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Andy Beckstead

Andy Beckstead moved to San Francisco in his twenties, where he shopped at Cody’s (in Berkeley and San Francisco) and Kepler’s for books he needed for his research for the documentary films he was involved with in one way or another.

We found an interview with Beckstead from 2009, where he talked a bit about why he decided to make this film:

“I’ve been a fan of bookstores for about as long as I can remember, and it’s kind of sad that I’ve been able to mark time by the closing of stores near where I lived at various times –- Waking Owl in Salt Lake City in the mid-1990s, Printers Inc. in Mountain View after the dot-com bubble, Black Oak Books this past year in the Inner Sunset where I live now –- but in spite of all this, I thought there must be a certain class of bookstore that would always survive, that the right combination of location, population and character could keep a bookstore afloat in spite of the conventional wisdom. Kepler’s and Cody’s both seemed like this kind of store to me.”

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“When Kepler’s closed in 2005, I was one of the people who stood dumbfounded outside the door. Here was one of the last independent bookstores on the Peninsula, ten minutes from Stanford, in one of the best-educated, wealthiest zip codes in the country, and located in the closest thing Menlo Park had to a town square. And it couldn’t survive.”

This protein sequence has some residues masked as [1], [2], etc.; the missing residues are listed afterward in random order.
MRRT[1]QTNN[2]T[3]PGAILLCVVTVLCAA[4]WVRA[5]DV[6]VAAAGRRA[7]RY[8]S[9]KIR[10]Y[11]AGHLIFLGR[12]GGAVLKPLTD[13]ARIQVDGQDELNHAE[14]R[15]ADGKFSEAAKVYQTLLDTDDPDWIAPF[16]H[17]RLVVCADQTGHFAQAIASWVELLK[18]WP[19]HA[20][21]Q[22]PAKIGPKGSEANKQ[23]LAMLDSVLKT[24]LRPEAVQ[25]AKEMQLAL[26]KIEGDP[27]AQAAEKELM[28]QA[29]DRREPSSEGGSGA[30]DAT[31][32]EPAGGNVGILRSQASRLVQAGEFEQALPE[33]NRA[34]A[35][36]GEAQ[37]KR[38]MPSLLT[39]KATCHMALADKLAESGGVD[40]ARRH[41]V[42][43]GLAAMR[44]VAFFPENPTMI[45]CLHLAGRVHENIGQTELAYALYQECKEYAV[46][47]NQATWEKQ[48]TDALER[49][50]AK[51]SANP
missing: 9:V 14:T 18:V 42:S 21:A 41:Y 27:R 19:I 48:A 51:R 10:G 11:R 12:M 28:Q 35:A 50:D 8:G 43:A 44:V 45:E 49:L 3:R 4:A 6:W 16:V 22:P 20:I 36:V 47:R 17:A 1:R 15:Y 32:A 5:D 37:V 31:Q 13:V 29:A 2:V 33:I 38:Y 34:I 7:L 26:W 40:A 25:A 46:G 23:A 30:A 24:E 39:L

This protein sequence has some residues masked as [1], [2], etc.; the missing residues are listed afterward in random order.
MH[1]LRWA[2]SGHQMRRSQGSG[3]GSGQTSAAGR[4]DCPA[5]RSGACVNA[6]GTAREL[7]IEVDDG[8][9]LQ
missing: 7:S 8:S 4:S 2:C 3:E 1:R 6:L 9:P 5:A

“That was a real wake up call to me, and that’s really what planted the seed of the idea for the film. I got in touch with Clark Kepler, and learned that Kepler’s might be reopening, and a few days later I met you and heard what you were doing with Cody’s San Francisco, and those two stories started the ball rolling.”

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“Once I had those two contemporary stories in mind, I started looking for historical context, and I found that most of what I think of as the rise and fall of the ‘independent bookstore’ is the story of Cody’s and Kepler’s.”

“Both were founded by intellectual strivers who were part of a new post-war middle class that was wealthier and better educated than ever before. Both seized a business opportunity from the upheaval of paperback publishing (which was having an effect not unlike blogging and electronic media are today). Both became places that lead to new ways of thinking in the 1960s and 70s. And both were struggling in this modern digital world of ours.”

“It also didn’t hurt that the Cody’s and the Kepler’s knew each other and were inspired by each other.”

Watch Paperback Dreams and other docs in our Behind the Scenes: Docs That Define A Culture section on Night Flight Plus.

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About Bryan Thomas

Bryan Thomas has been a freelancing writer/critic for All Music Guide, and a contributor to Launch, Music Connection, Big Takeover and numerous other publications and entertainment websites, blogs and zines, most of them long gone. He's written more than sixty sets of liner notes. He’s also worked for over twenty years at mostly reissue record labels -- prior to that he worked in bookstores and record stores, going all the way back to the original vinyl daze. He lives in the Miracle Mile neighborhood of Los Angeles, CA.